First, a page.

Prevalence consequence and significance of reverse cleavage by human embryos viewed with the use of the Embryoscope time lapse video system

Capsule:
This study investigated the prevalence and significance of reverse cleavage by human embryos observed via time-lapse monitoring. Embryos showing reverse cleavage were associated with compromised subsequent development and implantation potential.

Authors:
Yanhe Liu, M.Sc., Vincent Chapple, M.B., B.S., F.R.A.N.Z.C.O.G., M.R.Med., Peter Roberts, Ph.D., Phillip Matson, Ph.D.

Volume 102, Issue 5, Pages 1295-1300

Abstract:

Objective:
To investigate the prevalence and potential causes of reverse cleavage (RC) by human early-cleavage embryos and its associations with embryonic development and implantation after transfer.

Design:
Clinical retrospective cohort study.

Setting:
Private fertility treatment center.

Patient(s):
A total of 126 consecutive in vitro fertilization (IVF) and intracytoplasmic sperm injection (ICSI) treatment cycles, with 353 IVF and 436 ICSI embryos cultured in the Embryoscope until day 3.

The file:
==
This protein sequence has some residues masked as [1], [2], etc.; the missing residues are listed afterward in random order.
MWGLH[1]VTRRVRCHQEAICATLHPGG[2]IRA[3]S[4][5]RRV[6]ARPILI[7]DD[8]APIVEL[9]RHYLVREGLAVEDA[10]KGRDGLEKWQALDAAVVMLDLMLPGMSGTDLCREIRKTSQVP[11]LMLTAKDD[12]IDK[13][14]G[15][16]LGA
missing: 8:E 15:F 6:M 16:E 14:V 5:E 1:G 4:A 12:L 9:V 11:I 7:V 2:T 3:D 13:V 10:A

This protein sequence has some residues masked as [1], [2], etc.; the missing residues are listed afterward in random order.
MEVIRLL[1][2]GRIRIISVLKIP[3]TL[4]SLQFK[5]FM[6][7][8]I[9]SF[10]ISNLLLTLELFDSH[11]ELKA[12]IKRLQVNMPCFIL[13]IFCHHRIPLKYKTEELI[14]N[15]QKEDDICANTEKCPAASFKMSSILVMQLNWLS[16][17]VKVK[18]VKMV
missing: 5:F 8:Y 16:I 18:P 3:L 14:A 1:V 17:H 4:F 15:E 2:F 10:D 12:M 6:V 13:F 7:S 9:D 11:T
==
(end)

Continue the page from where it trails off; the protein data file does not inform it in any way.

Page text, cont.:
Intervention(s):
None.

Main Outcome Measure(s):
Embryo assessment on day 3, incidence of abnormal division, embryo morphokinetic parameters, and fetal heart beat.

Result(s):
RC, referring to either blastomere fusion or failed cytokinesis, occurred up to three times per individual embryo in 27.4% of embryos during the first three cleavage cycles. A higher incidence was associated with GnRH antagonist cycles compared with agonist cycles (odds ratio [OR] 1.683), or with ICSI compared with IVF (OR 1.600). After ICSI, sperm progressive motility was associated with RC (area under the receiver operating characteristic curve: 0.573). Compared with RC-negative embryos, a lower proportion of RC-positive embryos reached 6-cell stage or beyond by day 3 (47.7% vs. 71.7%), and were more likely to have multinucleation at the 4-cell stage (10.1% vs. 5.0%). Embryos showing RC had significantly poorer performance in both conventional grading and morphokinetic parameters, and they implanted less (0/22 vs. 29/131) than those not showing RC.

Conclusion(s):
RC significantly compromised embryo development, culminating in poor implantation potential. For each embryo, it can occur on more than one occasion at any stage during the first 3 days of culture. It is associated with factors affecting both oocyte and sperm.

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